Southern Co. – whose subsidiary Georgia Power owns a 45.7 percent stake in the $14 billion project – made the disclosure during recent testimony before the Georgia Public Service Commission.
“We are now currently in discussions with the Department of Energy about extending that further,” said David McKinney, Southern Nuclear’s vice president of construction support. “It has taken longer than we expected.”
Georgia Power and co-owners Oglethorpe Power and Municipal Electric Authority of Georgia were conditionally approved in February 2010 for loan-guarantee financing, in which the government promises to assume a company’s debt if the company defaults.
The $8.3 billion offer included up to $3.46 billion for Georgia Power; up to $3.05 billion for Oglethorpe, which owns 30 percent; and up to $1.80 billion for MEAG, which owns 22.7 percent.
The project’s remaining 1.6 percent is owned by Dalton Utilities.
Oglethorpe Power also cast a positive light on the loan guarantee discussions, saying – in a Nov. 26 earnings conference call with investors – that the deal could still be completed, despite more conditions placed on such programs by the government.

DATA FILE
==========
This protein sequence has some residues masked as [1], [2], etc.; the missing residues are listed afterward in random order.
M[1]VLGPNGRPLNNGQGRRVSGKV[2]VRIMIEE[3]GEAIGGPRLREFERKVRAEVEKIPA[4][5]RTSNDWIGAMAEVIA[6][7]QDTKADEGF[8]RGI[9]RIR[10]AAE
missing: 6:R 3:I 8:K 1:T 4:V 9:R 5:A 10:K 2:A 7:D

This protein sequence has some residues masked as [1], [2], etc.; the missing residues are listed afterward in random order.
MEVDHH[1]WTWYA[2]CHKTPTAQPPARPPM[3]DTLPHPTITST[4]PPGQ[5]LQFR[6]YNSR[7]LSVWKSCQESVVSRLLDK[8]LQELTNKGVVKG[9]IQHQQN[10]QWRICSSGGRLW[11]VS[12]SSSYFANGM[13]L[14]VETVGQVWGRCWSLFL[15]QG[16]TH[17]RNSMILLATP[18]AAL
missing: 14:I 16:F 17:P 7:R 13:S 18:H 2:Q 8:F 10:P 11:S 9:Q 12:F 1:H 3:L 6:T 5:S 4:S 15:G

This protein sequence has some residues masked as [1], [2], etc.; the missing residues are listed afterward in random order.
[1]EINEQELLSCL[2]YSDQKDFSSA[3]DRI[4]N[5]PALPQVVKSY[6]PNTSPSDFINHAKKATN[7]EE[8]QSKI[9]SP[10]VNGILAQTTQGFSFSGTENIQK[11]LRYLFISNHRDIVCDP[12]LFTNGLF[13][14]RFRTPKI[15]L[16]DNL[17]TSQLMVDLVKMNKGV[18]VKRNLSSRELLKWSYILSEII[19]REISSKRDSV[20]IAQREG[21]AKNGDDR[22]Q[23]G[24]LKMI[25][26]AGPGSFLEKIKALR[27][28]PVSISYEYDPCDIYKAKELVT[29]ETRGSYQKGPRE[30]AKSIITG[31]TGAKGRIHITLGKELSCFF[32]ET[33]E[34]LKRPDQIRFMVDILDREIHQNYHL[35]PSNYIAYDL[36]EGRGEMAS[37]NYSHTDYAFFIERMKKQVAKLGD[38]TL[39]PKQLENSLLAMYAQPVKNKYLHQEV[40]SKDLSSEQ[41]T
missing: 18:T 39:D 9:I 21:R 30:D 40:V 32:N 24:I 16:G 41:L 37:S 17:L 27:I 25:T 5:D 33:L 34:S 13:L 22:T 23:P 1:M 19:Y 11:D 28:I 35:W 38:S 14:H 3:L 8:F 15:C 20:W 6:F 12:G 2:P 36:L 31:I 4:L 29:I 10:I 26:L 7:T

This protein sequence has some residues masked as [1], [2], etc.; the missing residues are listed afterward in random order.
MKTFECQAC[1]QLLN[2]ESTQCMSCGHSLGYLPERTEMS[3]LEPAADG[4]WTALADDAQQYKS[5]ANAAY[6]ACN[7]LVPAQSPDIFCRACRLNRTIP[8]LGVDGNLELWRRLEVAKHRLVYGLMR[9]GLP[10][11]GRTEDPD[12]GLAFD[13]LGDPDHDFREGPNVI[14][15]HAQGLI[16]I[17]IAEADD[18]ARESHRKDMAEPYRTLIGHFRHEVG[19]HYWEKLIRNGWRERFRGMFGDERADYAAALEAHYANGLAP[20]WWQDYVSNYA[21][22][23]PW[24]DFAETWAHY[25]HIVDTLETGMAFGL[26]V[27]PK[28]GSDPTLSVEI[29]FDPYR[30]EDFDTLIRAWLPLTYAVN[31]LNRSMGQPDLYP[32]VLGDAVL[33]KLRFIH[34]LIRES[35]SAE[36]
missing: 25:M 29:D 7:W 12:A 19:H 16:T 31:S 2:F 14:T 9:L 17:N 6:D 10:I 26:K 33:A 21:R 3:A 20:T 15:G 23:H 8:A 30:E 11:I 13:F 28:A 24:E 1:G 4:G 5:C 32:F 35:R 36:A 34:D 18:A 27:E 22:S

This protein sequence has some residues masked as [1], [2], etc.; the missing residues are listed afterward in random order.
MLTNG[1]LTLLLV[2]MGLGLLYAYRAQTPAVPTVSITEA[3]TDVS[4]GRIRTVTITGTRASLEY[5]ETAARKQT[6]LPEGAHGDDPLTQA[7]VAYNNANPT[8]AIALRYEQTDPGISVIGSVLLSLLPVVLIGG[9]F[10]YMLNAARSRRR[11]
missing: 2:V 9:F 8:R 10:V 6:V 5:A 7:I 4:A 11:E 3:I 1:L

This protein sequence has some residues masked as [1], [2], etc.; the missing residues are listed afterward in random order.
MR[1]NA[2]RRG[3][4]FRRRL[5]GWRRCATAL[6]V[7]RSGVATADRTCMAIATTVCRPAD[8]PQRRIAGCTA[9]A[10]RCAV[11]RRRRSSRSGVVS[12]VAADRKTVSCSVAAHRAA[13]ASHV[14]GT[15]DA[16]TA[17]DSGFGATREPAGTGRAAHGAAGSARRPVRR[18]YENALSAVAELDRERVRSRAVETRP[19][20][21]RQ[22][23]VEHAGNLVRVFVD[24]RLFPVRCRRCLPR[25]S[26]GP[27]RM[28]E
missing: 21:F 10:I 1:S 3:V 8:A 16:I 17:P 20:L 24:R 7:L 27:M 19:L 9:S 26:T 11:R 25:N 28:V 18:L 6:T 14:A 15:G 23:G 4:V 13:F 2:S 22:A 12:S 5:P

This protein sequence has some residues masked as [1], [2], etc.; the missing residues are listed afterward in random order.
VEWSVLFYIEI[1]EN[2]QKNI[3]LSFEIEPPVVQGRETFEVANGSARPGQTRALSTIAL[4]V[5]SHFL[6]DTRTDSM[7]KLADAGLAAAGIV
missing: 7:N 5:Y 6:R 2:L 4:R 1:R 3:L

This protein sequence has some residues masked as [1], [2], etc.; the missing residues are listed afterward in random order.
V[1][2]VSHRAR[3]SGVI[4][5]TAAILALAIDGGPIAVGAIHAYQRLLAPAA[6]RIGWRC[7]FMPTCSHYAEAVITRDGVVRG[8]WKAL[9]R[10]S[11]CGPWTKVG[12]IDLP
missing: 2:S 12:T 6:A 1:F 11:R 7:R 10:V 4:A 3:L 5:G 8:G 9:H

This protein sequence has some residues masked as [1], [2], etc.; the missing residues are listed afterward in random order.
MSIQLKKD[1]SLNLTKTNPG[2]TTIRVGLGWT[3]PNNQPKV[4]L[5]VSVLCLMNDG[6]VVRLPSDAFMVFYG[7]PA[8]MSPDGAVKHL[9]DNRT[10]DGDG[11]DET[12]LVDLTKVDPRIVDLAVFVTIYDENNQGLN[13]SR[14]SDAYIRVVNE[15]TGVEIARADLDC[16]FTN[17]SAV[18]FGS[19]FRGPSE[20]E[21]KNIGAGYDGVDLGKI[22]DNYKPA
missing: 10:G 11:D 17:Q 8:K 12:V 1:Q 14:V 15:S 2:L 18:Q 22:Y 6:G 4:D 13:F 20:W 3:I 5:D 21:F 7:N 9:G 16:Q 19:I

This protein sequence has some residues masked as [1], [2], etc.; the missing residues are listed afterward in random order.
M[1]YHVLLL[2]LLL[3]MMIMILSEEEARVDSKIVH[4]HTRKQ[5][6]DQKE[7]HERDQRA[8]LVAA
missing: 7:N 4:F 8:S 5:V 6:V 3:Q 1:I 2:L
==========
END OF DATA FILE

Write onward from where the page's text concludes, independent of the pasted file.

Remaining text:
Betsy Higgins, Oglethorpe’s chief financial officer and executive vice president, told investors the negotiations have moved slowly but progress is likely.
“We still believe that we can get the loan guarantee,” she said, adding that it could be completed in the first half of 2013.
“We can’t be assured we will get it then, but if we don’t, we have a good backup plan.”
Although the loan guarantees could help reduce borrowing costs, the owners have said the project could still be completed without them.
The new Westinghouse AP-1000 reactors under construction at the Burke County site are scheduled to go online in 2016 and 2017, although contractors have said the projected startup dates could be delayed as much as a year.